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RoyalRobert

Lightning Strike Nearby

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RoyalRobert

One of our 40 foot tall Royal Palms is growing near a street light.  About three weeks ago the light was hit by storm lightning, no longer worked and was replaced. Because of the closeness of the Royal Palm it also sustained some damage.  Because of the intensity of the heat, the fronds on the side closest to the light are now drooping and dying.  The new growth at the top appears to have been damaged as well.  Fronds on the other side are fine.  Is it possible that the Royal Palm will recover?  Would the application of any fertilizer help the tree?

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Johnny Palmseed

It’s kind of 50:50. Since there is no way for you to know the strength of the lightning, there is no way to predict what the outcome will be. I have seen a neighbors queen palm get hit and survive a few years only to get hit again and catch fire. I saw it get hit the second time and it was a weak bolt but it did not survive. It really didn’t look very good after the first strike but it was alive. There were 3 Washingtonias at a different neighbor next door and the middle one got hit by a very strong bolt. I was in my house and it was very loud. It looked like the palm exploded in a line down the trunk. It was dropping all of its leaves within a day and the other 2 had damage similar to what you described. The 2 recovered but were not as robust and they eventually just removed all 3. My thought is leave it alone and give it some time. It will survive on its own if it can but it might be forever weakened and susceptible to insects, disease,etc. I don’t think fertilizer will make the difference because the tree is damaged due to the lighting, not nutritionally deficient. I have 2 large Royals and I know that they are potential lightning rods. Luckily, one sends down many seeds and they grow pretty fast. So if I lose one or both, I will have a supply of replacements.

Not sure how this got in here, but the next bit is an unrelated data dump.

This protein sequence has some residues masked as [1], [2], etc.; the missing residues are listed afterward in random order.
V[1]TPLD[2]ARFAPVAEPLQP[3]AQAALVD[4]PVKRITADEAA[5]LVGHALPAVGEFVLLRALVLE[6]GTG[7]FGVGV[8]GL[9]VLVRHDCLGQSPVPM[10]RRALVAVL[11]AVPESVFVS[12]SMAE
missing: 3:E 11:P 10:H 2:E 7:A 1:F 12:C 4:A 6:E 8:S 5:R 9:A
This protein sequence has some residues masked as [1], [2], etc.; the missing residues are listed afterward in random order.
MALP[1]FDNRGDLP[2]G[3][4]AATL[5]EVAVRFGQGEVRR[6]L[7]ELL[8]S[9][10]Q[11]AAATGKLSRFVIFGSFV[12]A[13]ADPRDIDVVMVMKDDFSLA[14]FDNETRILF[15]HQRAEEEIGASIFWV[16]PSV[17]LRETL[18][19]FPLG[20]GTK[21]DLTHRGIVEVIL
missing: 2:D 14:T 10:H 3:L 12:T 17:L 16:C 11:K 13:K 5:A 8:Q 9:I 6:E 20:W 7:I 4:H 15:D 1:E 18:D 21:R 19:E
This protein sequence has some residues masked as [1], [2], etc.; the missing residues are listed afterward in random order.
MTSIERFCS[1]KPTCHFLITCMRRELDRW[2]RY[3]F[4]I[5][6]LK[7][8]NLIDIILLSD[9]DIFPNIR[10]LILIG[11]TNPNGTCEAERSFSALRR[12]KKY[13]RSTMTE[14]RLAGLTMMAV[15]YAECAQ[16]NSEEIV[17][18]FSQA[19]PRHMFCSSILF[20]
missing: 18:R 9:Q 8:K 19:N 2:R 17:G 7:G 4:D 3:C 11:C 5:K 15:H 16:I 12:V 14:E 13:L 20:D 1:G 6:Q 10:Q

34B23AB6-45AA-4192-AE0D-A040BEC48B79.jpeg

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NickJames

It could go either way.

Growing up, one of our queen palms (ironically, the newest/shortest one) was hit by lightning and it immediately fell to the ground, leaving only a six inch tall stump.

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redant

I'm going to bet it's a goner, Royals frequently succumb to lightning strikes. 

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DoomsDave

@RoyalRobert! Welcome to Palm Talk.

Sorry to hear of your palm's situation.

I hate like heck to say this, but I think you should dry tears, fire up the chainsaw and cut the palm down.

The huge problem is that the lightning strike might have permanently damaged the palm's vital structural integrity. The heat might have cooked the inside; if one half is dead, the other half surviving won't be enough. Royals can take high winds, but they need to be intact. You don't want to find out later that the palm was more damaged than you thought.

As massive and heavy as they are, royals falling down in the wind can be a really really serious problem. I recently had a structurally compromised palm fall down and cause a lot of damage.

There are many replacements, and if you want to consider alternatives, all us here will be happy to help.

Welcome again!

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DoomsDave

Here’s a picture of my structurally compromised palm after it severely compromised much else around it.

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7B684F69-736B-43A2-877A-AA2DD5DEC2C1.thumb.jpeg.2e1f12ad54322c3c9a3c8b0c1dcf4a9d.jpeg

097E7E73-7513-43D7-B4BC-4C980E48E05C.thumb.jpeg.82ddfc9566032683bb22d8f0d9b3352a.jpeg

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